We are now at the moment when the dream disintegrates and the noxious dimensions become horrifyingly visible. What the political dreamers built was no more than an artificial construct that is now simply ending -- as all artificial constructs do.
What was built was, very precisely, an ideocratic construct: people, certain that they possessed the absolute truth, imposed their values on others and on every aspect of European society with ruthless determination and delusional arrogance, which have now led us all the way to the cusp of visible disaster
Last summer, autos and buildings were torched in Athens. Days ago, London students smashed shop windows and attacked public buildings. Meanwhile, Spain was immobilized by a general strike, including acts of violence in Madrid and Barcelona. Greeks expressed anger at the deflationary spiral buffeting their country. British students were angered by rising tuition fees and public spending cuts. Spaniards demonstrated their distaste at an austerity plan too hastily drawn up and adopted by the government. Ireland, facing the specter of a gigantic default, accepted emergency financial assistance from countries barely more solvent or creditworthy. Portugal and Italy are in precarious financial situations as well. Belgium is on the brink of a schism between the slightly more prosperous northern Flemish area and the wretched French-speaking region to the south.
From one end of the Continent to the other, rapidly growing signs of broader collapse abound. All the perverse technocratic mechanisms engineered during construction of the United Europe appear to be breaking down simultaneously; the ugliness of the effects has become increasingly difficult to hide. The mass of people living exclusively on State welfare keeps spiraling skyward, while public coffers are already deep in deficit. Here and there, totally irrational forms of speculation abruptly emerge in broad daylight. Understanding the basic rules of economics seems to have lost all value and appears to have simply vanished. Millions of people who lived for decades in a perpetual comfy present are suddenly confronted by the agonizing fact that the future has finally arrived after all, and with it, the need to pay a price they cannot afford.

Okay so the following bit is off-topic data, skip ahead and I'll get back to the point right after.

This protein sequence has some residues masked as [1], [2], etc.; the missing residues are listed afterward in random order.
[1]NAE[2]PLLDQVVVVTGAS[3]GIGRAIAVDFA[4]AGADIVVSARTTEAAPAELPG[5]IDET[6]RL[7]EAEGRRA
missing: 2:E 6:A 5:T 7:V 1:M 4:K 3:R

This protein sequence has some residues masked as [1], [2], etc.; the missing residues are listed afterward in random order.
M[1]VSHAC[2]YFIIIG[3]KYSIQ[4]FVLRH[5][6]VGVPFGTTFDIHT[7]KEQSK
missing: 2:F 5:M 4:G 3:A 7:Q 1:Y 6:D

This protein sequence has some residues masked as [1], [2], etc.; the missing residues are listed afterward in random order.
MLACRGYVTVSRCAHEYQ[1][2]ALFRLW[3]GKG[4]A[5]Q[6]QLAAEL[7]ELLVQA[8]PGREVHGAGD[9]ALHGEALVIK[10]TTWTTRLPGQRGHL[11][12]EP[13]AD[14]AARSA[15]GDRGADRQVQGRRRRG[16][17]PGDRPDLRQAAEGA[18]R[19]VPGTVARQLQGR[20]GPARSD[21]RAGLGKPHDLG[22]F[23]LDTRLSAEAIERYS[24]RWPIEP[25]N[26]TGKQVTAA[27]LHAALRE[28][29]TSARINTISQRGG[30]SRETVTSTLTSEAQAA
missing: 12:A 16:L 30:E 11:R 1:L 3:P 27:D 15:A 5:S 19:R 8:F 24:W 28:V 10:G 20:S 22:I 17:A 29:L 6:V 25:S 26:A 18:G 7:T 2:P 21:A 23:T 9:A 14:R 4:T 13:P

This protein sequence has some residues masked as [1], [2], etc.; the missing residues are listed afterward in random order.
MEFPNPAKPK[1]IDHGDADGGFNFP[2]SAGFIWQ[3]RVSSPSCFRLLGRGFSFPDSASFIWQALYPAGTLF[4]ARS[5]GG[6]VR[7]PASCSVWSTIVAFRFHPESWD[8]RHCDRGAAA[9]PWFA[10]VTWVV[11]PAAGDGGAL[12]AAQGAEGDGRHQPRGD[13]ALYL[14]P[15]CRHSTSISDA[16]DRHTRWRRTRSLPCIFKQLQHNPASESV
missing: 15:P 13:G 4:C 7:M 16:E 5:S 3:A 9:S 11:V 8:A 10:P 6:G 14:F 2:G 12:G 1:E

The list continues. European birth rates have been in free fall for decades, and entire countries will soon morph into assisted living accommodations for seniors. The shortage of qualified people for the jobs that need to be filled to ensure survival of post-industrial economies is looming on a close horizon. European entrepreneurial creativity has vanished: where are Europe's Bill Gates, Steve Jobs, Sergey Brin and Larry Page? Meanwhile, the number of Muslim immigrants who refuse assimilation grows apace, with the result that many newcomers descend into delinquency, radicalization and hostility to their host countries.
All this might be most aptly described as a multifaceted and proliferative pathology raging out of control. Problems and troubles often mutually accelerate each other in a cumulative process so tightly enmeshed that it becomes impossible to separate any single one from the rest.
Careful examination of this constricted intertwining leads to a narrow and dark prognosis: although the future has yet to be written and sealed, one is struck by its colors, which appear dull and lifeless, somber tints of degeneration and death.
Future historians and political scientists will analyze how, after the tragedies of World War II, Europe could engender a project that would result only in more disaster.
Their analyses will be enlightening, but an explanation now, as a safety measure, might be helpful for people in the United States who still believe in the European dream or fail to understand what went wrong and why some of the decisions made by the current administration might be harmful.
Although, on November 2, 2010, a majority of the American people voted, without ambiguity, to reject the decisions of this administration, the concepts that underpin America's current flawed ideology will not give up their ghost with a snap of the fingers.
It is time for Americans to decide if they wish to avoid the reproduction of Europe's fateful mistakes, or continue to embrace them and suffer their irreversible consequences.